Ishmael, the narrator of Moby-Dick, comments in his chapter-long meditation on whiteness that white disguises the truth, that when stripped of the ‘honourable’ symbolism which is attached to the colour, white “strikes more of panic to the soul than the redness which affrights in blood”. In the exhibition, white becomes the feature of a desert ‘landscape’ composed of large cacti which have been smeared in sunscreen (which is produced using titanium), articulating how the whiteness of the mineral or its capacity to create this property hints at the racialised relations between capital and people. A metal sculpture, also made of titanium, calls to mind harpoons that might be used to bring down the Great White Whale, while titanium is also used to build huge telescopes, like the one at La Silla Observatory, which appears in the video work, and aids the attempt to reach beyond the material limits of our planet. The observatory has a Very Large Telescope and studies stellar bodies, such as galaxy NGC 247, which is found in the constellation Cetus (literally meaning the Whale). This seemingly purely scientific gazing into outer space also reveals the speculative face of capital, currently packaged as ‘space research’, which quietly dreams of future metal and mineral extraction from the shores of distant planets and/or asteroids. In these ways the property of whiteness doubles back on its sources, a loop of symbolism in which it may well be considered stripped of its honour.

The exhibition is a constellation that brings together the whale as focal point and white titanium as a primary medium, where different views of man's pursuit of expansion and exploitation (given in the pursuit of raw materials whether in the ground or in space) result in the sublime extraction of resources that we may never be able to duplicate again. Once more leaving us in a state of contradiction between our infinitesimal fantasies and our finite realities. The contextual installation investigates the velocity of changes brought about by the interplay between extraction, technology, geopolitics and the Chilean resource landscape our world tacitly depends on.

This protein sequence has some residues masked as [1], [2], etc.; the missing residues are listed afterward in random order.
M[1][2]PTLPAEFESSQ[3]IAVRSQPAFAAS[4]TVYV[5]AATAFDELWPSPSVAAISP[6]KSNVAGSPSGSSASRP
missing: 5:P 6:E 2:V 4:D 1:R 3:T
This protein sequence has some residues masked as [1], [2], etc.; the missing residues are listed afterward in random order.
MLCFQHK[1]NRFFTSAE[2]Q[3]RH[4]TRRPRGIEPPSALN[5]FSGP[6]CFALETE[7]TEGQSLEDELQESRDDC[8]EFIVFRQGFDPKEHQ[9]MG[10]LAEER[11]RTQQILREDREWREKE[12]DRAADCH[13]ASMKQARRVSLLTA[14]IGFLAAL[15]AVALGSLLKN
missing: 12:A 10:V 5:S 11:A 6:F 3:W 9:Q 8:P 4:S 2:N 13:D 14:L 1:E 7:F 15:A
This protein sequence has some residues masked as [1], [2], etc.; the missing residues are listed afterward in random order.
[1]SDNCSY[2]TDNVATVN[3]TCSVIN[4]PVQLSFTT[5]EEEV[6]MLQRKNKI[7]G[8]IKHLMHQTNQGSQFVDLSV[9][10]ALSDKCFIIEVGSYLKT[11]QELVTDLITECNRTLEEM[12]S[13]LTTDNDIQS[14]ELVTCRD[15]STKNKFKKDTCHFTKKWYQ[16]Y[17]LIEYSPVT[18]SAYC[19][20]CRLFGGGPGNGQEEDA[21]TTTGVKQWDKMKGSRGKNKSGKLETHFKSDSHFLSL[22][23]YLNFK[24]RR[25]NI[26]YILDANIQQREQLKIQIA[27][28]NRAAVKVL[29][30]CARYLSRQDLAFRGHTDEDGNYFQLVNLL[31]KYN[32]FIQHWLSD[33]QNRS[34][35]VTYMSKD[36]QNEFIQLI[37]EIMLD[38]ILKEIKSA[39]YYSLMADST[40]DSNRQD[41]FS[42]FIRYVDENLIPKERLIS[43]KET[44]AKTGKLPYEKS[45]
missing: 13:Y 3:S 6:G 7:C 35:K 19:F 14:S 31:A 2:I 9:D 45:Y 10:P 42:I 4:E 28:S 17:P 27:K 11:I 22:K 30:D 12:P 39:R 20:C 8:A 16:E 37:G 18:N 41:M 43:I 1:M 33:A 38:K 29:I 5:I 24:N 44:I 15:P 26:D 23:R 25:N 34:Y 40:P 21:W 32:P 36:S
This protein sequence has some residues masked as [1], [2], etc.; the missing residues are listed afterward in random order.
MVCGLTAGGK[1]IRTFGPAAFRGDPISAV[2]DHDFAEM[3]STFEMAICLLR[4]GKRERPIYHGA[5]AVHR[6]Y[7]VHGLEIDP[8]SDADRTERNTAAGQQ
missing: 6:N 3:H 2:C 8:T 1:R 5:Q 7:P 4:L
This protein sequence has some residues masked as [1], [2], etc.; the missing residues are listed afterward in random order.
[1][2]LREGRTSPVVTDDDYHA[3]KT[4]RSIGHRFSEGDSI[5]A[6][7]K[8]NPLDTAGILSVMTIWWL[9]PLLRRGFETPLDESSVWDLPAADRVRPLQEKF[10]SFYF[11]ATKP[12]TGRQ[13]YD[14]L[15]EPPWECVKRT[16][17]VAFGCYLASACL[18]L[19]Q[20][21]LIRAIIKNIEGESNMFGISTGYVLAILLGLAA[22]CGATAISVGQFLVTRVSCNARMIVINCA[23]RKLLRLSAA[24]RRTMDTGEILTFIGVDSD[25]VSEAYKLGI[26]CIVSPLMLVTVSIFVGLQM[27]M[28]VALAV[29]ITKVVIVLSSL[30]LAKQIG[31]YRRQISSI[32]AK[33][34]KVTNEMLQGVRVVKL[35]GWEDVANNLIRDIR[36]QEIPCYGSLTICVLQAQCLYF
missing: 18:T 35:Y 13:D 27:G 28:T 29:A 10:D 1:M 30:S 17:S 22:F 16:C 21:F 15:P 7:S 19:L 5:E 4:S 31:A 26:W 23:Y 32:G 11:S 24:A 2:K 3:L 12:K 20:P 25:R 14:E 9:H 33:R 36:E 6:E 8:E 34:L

The exhibit is part of a long-term artistic project based on residencies in Chile and support from various regional and international partners. The project has been conceived by Lehman Brothers in collaboration with the curatorial team of SixtyEight Art Institute. Artistic research was conducted in Chile at Residencias ARC (formerly Fundación Los Choros) during a residency period in July/August 2019, and through artist and curator participation in the cultural and site research forum Managing New Displacements from Geography, organised by the Chilean curator Rodolfo Andaur and held in the Atacama Desert in July 2018.

Both in the exhibition and the accompanying book (published October 2020), Lehman Brothers wish to emphasise some of the problems and unwanted consequences of the drive to expand and extract, produce and create growth, through specific examples from and in relation to Chile. A country that has become a de facto experimentarium fuelling the global and political economy, first in the unrestrained exploitation of raw materials by colonial powers on distant continents, and in recent times by neoliberal forms of capitalism.

Curated by Hugo Hopping and Christopher Sand-Iversen for SixtyEight Art Institute.

The artist group Lehman Brothers was formed in 2012 following the collapse of the well-known global financial services firm of the same name, and since 2018 has been composed of Peter Birkholm, Christian Danielewitz, Jonas Kasper Jensen and Kim Young Kilde.